Thank you to everyone who responded to our March Clinician's Quandary. Here are some of the top responses! Submit to next month's Clinician's Quandary here.
March Quandary: I have a client I’ve been seeing for eight years now. Although we made a great deal of progress early in our work, I fear we’ve stalled out. I find myself getting bored in sessions with her, and dreading the hour we’re scheduled to see each other. I’ve brought up the possibility that perhaps it’s time for us to end therapy, but she’s insisted it’s still helping her, despite the fact she doesn’t say much has changed from week to week. What should I do?
1) Make Becoming Obsolete Your Goal
There are several reasons why it’s hard to be honest and direct when we suspect a client may no longer be a good fit for therapy, especially when they insist that it’s still helping them. We might fear abandoning our client, potentially causing them harm or damaging trust. Me might fear being wrong—progress can be subjective. We might fear complacency. Or, we might want to avoid the discomfort of challenging the status quo.
I recommend clinicians pay attention to their own feelings and examine their possible meanings. We need to listen to ourselves when something doesn’t feel right, when it feels like there may be something more to be explored. Boredom and dread are often signs that we don’t feel useful. They may also mean it’s time to terminate therapy.
To decide how to proceed, I’d want to discuss with the client how therapy has benefitted them since they began it. This honors the work that’s been done and can be eye-opening for both the client and clinician. I’d ask the client whether they have any fears about maintaining their progress. Then, we’d write a new treatment plan together and look to see whether there are any new goals, or whether the goal is to maintain the hard-earned progress they’ve achieved so far.
In either case, I might consider reducing the frequency of sessions and assigning the client more self-study and follow-through exercises between sessions. Independent work helps clients become confident in maintaining their progress without the clinician’s direct monitoring. I’d also want to explore whether the client might be a candidate for peer support or could better utilize their natural supports.
Last, I’d recommend this therapist ask herself how she can prepare clients earlier for transitioning out of therapy. For example, I tell my clients at the beginning of our work that my goal is to become obsolete. During our work, I may reference them being happier or healthier in the future and emailing me a fun story telling me about it. I enlist natural and peer supports throughout our work, when appropriate, and encourage as much outside-of-session work as possible, using apps, social media, self-help books, and courses.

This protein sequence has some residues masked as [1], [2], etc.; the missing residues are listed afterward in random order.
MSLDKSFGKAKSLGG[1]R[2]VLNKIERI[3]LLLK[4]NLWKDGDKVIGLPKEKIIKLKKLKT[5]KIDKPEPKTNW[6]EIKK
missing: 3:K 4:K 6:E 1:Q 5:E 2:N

Ultimately, therapists want to be useful. Feeling less than useful is important information for us to determine the next phase of growth for our clients, with or without us.
Jennifer K Pietrzak, LCSW
2) You Don’t Need a Crisis to Do Good Work
Getting bored during a session or dreading a client on my schedule is a sign that I need to take a deeper look at what I’m doing as a clinician. I ask myself: Where am I stuck? How invested am I in this client? Have I gotten lazy? Am I triggered? The revelations that come usually open a door to the next phase of our work. It makes it easier for me to admit to the client that the work has stalled, to acknowledge that maybe we’re at the edge of our old work and need to try something new—something that hasn’t been defined yet—and look at setting new, specific goals.
Maybe this client’s insistence about staying in therapy is the only way she can say “I have more to explore.” It’s our job as clinicians to lead this exploration of what’s next, and to celebrate and name the results of the work so far. This helps us open the new doors in therapy, and better assess whether it might be time for the client to take a short break so we can just enjoy the progress they’ve made so far. It’s important to keep in mind that we don’t need a crisis to continue doing good work in therapy. This client might simply not have anyone else in her life with whom she can just be herself. Maybe focusing on that is a good place to start.
Rosa Glenn Reilly, therapeutic arts center director
3) Ease into an Ending